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May 04
International Programs
Deepen Your Practice at Casa Werma

We take refuge in the Buddha, the Dharma and the Sangha. Going to programs at Casa Werma, for me, is like renewing the refuge vows.  For the last 3 years I have been attending the Mahamudra programs with Acharya Richard John.  Each year the experience is different.  This last year I stayed on for the Ngondro and Werma group practices with Acharyas Ferguson and Hayashi.

The first year, I really came in contact with the Buddha as embodied by Chogyam Trungpa Rinpoche.  I knew he had written the Werma Sadana at the table on the patio but I was not expecting to feel his presence.  For me he filled the whole house and even the city of Patzcuaro.  I could imagine him finding the yun in all the handicrafts sold in the stores.  I could feel him delighting in the garden around the house and even enjoying the elementary school band practicing.

The Dorje Dradul at Casa Werma

The Dorje Dradul at Casa Werma

The second year, the Mahamudra program was shortly after the Sakyong had visited Casa Werma.  His father was still present but I could now feel the Sakyong’s energy permeating the environment.  The Sakyong wrote the addendum to the Shambhala Sadana while he was at Casa Werma.  This time as I walked around Patzcuaro, I was observing the people, the society, noting its goodness.  I spent a lot of time in the market watching the vendors setting up their food stands.  For me the whole process was like a spontaneous dance with people helping each other.

The Sakyong at Casa Werma

The Sakyong at Casa Werma

This year Casa Werma felt as if I were visiting with old friends not only the Dorje Dradul and the Sakyong but also the city itself.  As part of the group practice we went to Tzintzuntzan to visit the pyramids.  We did a Lhasang in the area where both the Dorje Dradul and the Sakyong had performed Lhasangs.  I had been to the pyramids on another trip but suddenly the site became imbued with sacred energy.   We did a Shambhala meditatio. When I came to touching, I felt the presence of the Purepecha who had made the pyramids.

The Sakyong at the Pyramids in Tzintzuntzan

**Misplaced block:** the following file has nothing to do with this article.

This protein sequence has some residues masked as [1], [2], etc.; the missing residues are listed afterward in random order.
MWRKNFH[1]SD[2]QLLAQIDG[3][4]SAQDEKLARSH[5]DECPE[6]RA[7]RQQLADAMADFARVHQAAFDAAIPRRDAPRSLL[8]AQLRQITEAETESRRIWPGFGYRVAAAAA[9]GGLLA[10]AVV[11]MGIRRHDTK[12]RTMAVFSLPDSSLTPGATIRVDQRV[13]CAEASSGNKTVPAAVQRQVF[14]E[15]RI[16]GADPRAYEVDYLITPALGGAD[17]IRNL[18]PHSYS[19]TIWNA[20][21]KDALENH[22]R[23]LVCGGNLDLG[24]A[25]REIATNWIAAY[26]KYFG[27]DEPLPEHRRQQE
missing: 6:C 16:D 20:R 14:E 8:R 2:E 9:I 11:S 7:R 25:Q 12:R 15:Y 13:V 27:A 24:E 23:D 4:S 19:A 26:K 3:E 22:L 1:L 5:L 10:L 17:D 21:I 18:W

The Sakyong at the Pyramids in Tzintzuntzan

Coming to Casa Werma gives you an opportunity to connect with our lineage holders.  This was particularly important  since I had only read Chogyam Trungpa’s books.  Now I felt as if I had met him in person.  I was lucky enough to have a 2 minute interview with the Sakyong at the 2003 Kalapa Assembly so it was nice to reconnect with him at Casa Werma.

Now we come to Dharma.  Part of the teachings are non-verbal and non-conceptual.  This is where being in a small group all day with an Acharya is so wonderful.  It’s not as if the Acharya is talking to you all the time or even paying any attention to you but his/her presence brings something extra.  At the big programs we have a group of Acharyas present but some how I find their energy diluted.

Lastly, but not the least important is the Sangha.  Since we are usually fewer than 20 participants in the program, I get to know more people in our community.  Although we are silent a lot of the time since we are all practicing, a closeness develops among us. We can float through meal prep and clean up with very little talking, a little taste of enlightened society. The discussions are also a source of learning.  Other practictioners sharing their insights is such a help to me.

Ashe Mahamudra Group from Casa Werma Richard John standing second from the left

Ashe Mahamudra Group from Casa Werma
Richard John standing second from the left

In summary, with each program I gain in devotion to the lineage, understanding of the dharma and appreciation of the sangha.

I have always spent a few extra days in the area.  Michoacan is a craft center.  Casa Werma or your hotel can help you find guides to take you to some of the craft towns.   The best potters in Tzintzuntzan do not sell in the open market so having  a guide who knows the artists personally is worthwhile.  Small remote towns like Ocumicho where they make the devil masks and figurines has no public market.  The guides will know where the artists live.  If you come in late February  or early March you can go to see the Monarch butterflies.  It will take 4 hours to get to the preserve but mountains, the oyamels, the fir trees, where the butterflies live for the winter are magnificent.  Morelia the largest city is an interesting contrast with Patzcauro because it was a city the Spaniards built to get away from the Indians in Patzcauro. If you want to exorcise demons you go to Cheran to work with a shaman. If you come just before Holy Week, consider staying.  All the craftsmen for the region come to either Patzcauro or Uruapan.

If you cannot arrange to come to a program, you can make a pilgrimage to Casa Werma.  The co-directors, Ryn Armstrong and Kai Fulker will give you a warm and gracious welcome to the bed and breakfast side of Casa Werma.  You can make your pilgrimage into a retreat, although it is not solitary.  If you have a group of friends who want to do a self directed group practice, that too is possible.

Ending on a practical note, Patzcuaro is safe.  I have even gone to Cheran which is where there vigilante movement started.  All was calm.  Morelia and Uruapan are also safe.  The weather is cool because Patzcauro is at around 7,000 feet.  Mornings and evenings a warm jacket feels good.

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